Integrating with Yoast's structured data framework is easy, and, we encourage all plugin/theme/software authors to consider adopting and extending our approach.
You should start by reading our specification, and making sure that you understand the core principles. Loosely, these are that:
- We output a block of structured data on every page on a website, which describes the
WebPageand its primary entity using schema.org vocabulary.
- Where we can, we enrich those 'pieces' with information which we know from the user or site settings (such as, the
Organization, or the
- This is output in a way which constructs a single, cohesive
JSON-LD. This can be read by search engines (and other software), and provides marketing/integration/discoverability benefits to the end user / site owner.
- Our Schema API allows developers to alter or extend the output of the graph.
- By adapting and extending our graph, we produce richer representations of web pages, which help consumers like Google, Facebook and others understand (and better expose) the content of those pages.
If you've made use of the
WPSEO_Graph_Piece interface in the past, you may have noticed a deprecation message since upgrading to 14.0. In this release, we introduced a new abstract class to deal with custom graph pieces, that you need to migrate to.
To quickly see what changed, make sure you check out our blogpost and adapt your own code, accordingly.
An example use-case
Yoast SEO software already creates a large, structured graph, but there are content types which we don't (currently) support. You might want to add support for a specific content type. For example, you might want to add
Person output to team profile pages, like we have here at Yoast. To do that, you should output a custom
Person piece and stitch it into the main graph.
Specifically, on a
WebPage representing a single person, that person could be added as new piece, and defined as the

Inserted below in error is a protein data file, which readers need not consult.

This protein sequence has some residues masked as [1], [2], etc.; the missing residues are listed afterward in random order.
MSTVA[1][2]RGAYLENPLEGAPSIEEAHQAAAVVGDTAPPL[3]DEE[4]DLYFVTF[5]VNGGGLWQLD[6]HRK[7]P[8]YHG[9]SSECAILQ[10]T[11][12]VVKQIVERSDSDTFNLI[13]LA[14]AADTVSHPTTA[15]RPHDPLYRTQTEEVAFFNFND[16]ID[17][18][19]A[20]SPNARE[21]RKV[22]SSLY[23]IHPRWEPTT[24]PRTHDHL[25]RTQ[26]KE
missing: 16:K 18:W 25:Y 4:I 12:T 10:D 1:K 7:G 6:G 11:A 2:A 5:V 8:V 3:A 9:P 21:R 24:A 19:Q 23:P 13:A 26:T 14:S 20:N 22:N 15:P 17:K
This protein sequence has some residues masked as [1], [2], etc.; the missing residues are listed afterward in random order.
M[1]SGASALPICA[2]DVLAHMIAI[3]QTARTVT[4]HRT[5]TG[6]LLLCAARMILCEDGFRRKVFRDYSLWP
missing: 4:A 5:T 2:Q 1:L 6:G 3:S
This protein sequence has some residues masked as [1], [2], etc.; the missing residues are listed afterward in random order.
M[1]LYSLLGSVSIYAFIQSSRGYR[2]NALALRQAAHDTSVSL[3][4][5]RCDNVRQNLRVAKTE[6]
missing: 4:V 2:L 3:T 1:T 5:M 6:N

mainEntityOfPage of the
WebPage piece. Example code to achieve this might look something like the following.
First, we add the piece to the graph:
Team_Member is a "graph piece", so let's create it. We're going to create it by extending the existing
Person class, as that saves us a lot of code.
And that is all, now this code will be output on your team member post type!
Note: this will only work if a user is running the Yoast SEO plugin of version 14.0 or higher. Plugin/theme/third-party developers should determine whether the Yoast SEO plugin is running, and manage their output accordingly.
"My plugin/theme already outputs schema markup"
Unless you're already adding individual pieces to a
@graph (and connecting those pieces via
@id referencing), you may need to make some changes in order to integrate effectively. If you already use an ID-based approach, you should be able to 'stitch' your pieces into our graph by using our Schema API and by following our specification.
If you use a different approach (e.g., you output a structured
JSON-LD tree, or use microdata), there's a risk that the various pieces might have conflicting information, and that the page isn't accurately represented.
In this case, we encourage you to adapt your code to follow our specification. The first step is to identify each individual 'piece' of schema markup which you produce, and to output them as top-level members in a
@graph (and connect them via unique
@id parameters, based on our our specification ).
Then, if the user is running Yoast SEO, you can filter and/or extend our output and connect your pieces to our graph via our Schema API. When correctly integrated, you should be able to disable your plugin/theme output (as our own logic will manage the construction and output of the completed graph).